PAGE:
MUMBAI, (Reuters) – Brief profiles of the India and Sri Lanka captains in today’s World Cup final at the Wankhede Stadium.
Mahendra Singh Dhoni (India), aged 29
Dhoni’s rise to the top of his chosen sport mirrors the rocketing popularity of Twenty20 cricket and the fusion of sport and entertainment in India.
Dhoni’s ability to destroy attacks in one-day cricket thrust him initially into the spotlight and he was put in charge of an inexperienced Indian side for the 2007 Twenty20 World Cup in South Africa.
India won the tournament, beating Pakistan in the final, and a year later Dhoni took over as test captain from Anil Kumble.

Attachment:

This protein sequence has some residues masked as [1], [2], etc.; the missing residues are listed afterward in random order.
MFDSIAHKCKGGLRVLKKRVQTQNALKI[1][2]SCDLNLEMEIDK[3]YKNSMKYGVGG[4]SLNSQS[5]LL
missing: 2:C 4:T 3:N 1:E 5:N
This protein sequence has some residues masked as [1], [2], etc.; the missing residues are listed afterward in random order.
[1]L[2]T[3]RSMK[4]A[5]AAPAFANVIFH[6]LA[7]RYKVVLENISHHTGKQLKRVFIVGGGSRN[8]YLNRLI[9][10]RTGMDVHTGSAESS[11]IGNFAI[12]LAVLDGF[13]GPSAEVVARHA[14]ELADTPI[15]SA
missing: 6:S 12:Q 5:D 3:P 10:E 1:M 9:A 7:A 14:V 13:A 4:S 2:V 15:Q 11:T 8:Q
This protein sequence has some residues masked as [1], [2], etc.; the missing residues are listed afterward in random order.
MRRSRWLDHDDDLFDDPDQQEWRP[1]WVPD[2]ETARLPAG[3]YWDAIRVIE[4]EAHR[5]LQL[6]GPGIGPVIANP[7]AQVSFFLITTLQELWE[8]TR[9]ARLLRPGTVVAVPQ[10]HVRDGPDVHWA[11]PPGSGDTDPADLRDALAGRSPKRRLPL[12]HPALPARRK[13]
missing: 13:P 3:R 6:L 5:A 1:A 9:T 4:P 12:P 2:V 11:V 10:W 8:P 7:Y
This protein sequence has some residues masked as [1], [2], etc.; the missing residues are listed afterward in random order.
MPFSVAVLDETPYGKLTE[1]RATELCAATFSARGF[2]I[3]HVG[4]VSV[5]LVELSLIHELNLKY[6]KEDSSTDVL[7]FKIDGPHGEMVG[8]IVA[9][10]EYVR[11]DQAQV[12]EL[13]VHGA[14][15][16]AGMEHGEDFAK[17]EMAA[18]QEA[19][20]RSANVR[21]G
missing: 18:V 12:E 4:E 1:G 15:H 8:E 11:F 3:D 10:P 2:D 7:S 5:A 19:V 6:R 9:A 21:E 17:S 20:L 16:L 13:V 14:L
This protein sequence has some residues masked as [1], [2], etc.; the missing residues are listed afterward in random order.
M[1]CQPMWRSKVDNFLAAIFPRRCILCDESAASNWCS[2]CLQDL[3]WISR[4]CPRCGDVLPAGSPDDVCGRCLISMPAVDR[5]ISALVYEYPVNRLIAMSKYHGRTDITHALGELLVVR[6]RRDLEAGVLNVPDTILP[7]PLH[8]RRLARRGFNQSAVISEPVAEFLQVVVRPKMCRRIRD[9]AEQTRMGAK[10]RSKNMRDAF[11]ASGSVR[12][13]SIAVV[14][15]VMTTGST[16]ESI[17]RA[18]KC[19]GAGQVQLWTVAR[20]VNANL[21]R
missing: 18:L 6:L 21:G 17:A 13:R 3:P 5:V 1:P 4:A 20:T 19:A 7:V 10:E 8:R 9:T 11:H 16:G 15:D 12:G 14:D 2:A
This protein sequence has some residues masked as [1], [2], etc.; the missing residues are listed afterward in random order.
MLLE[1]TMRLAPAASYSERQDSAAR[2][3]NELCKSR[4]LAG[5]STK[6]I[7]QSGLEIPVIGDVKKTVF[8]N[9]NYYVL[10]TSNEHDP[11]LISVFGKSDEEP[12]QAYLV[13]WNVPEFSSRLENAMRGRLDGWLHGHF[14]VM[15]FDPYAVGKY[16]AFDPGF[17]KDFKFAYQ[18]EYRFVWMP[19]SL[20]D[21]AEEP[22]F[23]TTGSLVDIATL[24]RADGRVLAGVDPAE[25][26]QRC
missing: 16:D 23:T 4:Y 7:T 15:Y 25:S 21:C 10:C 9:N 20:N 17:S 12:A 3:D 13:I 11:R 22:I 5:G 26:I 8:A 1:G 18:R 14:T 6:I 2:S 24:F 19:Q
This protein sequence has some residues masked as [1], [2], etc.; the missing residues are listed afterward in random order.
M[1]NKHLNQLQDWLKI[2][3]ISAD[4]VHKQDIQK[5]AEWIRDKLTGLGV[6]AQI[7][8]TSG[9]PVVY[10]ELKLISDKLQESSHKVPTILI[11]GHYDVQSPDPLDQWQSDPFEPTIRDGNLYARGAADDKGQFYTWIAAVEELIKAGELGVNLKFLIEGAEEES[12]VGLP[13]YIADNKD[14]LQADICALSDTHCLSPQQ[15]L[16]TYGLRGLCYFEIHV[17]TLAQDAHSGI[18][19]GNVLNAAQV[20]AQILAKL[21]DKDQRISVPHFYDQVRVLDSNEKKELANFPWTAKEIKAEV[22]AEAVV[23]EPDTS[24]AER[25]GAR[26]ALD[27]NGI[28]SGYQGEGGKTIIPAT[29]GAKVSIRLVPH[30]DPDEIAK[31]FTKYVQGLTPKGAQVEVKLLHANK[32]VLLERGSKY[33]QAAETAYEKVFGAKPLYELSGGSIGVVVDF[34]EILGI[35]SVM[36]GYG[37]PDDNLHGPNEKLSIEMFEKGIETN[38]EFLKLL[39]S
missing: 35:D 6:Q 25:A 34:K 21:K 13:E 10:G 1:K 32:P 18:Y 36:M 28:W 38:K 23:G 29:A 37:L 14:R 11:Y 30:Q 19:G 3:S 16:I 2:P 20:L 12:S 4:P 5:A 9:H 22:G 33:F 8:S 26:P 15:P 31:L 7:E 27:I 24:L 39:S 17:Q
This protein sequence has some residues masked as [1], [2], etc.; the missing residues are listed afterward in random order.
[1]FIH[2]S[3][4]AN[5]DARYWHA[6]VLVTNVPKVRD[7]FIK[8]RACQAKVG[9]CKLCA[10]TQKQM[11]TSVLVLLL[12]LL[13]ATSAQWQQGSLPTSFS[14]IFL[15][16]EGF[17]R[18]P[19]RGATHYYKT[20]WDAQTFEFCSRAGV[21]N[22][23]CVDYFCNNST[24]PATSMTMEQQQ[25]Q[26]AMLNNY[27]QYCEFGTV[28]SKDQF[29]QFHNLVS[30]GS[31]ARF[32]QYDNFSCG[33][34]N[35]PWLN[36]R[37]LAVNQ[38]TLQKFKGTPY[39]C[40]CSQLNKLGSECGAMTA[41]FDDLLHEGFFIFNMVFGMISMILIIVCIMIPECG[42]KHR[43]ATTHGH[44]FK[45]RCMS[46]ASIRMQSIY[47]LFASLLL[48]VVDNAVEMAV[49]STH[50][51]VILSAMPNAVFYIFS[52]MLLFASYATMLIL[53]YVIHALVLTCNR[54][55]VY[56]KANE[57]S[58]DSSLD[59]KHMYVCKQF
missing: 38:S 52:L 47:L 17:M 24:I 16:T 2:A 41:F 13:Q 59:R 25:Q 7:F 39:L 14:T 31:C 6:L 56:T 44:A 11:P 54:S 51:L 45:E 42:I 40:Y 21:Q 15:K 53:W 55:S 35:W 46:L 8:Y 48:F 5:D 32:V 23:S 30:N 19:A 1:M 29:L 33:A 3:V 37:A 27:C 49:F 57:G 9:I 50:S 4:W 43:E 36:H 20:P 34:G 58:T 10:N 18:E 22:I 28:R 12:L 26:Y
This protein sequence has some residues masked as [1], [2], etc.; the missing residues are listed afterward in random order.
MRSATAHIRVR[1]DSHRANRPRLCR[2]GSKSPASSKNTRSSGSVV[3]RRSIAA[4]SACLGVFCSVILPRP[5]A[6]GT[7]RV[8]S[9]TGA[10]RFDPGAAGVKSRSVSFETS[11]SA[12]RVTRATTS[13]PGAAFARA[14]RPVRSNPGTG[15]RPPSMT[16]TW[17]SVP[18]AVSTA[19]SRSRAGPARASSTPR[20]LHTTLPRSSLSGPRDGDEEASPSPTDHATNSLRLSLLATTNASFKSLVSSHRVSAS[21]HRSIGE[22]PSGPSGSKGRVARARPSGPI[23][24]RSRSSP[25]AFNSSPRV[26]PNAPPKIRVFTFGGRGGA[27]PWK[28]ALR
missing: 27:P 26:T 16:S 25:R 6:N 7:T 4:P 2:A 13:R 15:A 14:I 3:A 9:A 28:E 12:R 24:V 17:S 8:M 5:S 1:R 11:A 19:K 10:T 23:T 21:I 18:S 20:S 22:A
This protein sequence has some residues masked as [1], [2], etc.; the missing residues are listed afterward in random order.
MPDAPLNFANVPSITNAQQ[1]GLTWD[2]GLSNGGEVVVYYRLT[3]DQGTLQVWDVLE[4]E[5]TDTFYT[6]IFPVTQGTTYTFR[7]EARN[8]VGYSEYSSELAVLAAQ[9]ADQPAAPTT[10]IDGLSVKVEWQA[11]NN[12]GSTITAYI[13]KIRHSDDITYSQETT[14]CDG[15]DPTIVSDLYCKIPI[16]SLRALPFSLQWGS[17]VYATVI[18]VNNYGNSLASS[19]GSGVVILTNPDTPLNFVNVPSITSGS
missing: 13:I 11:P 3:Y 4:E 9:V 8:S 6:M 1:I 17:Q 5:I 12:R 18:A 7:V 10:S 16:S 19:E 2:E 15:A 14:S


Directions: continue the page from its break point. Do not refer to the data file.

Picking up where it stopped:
His initially rudimentary wicketkeeping technique was not seen as a handicap and under his increasingly assured leadership India have risen to the top of the test rankings. He averages a creditable 40.06 in test cricket while his average is close to 50 in the one-day game.
Off the field, Dhoni is an advertising posterboy and a wealthy man as the result of his cricketing activities. Captaining his country to a second World Cup triumph would place him among the pantheon of Indian sporting greats.
Kumar Sangakkara (Sri Lanka), 33
Sangakkara is an assured, eloquent leader befitting his training as a lawyer and one of the most elegant batsmen in world cricket.
Sangakkara’s test average of 57.25 places him among the most accomplished batsmen ever and he has flourished since giving up his wicketkeeping duties in five-day cricket.
Like Dhoni, Sangakkara is not a natural wicketkeeper but sufficiently skilled to perform the job at the top level in both forms of the game.
Sangakkara’s suave image off the field belies his fierce competitiveness on the field where he gives at least as good as he gets in the verbal exchanges.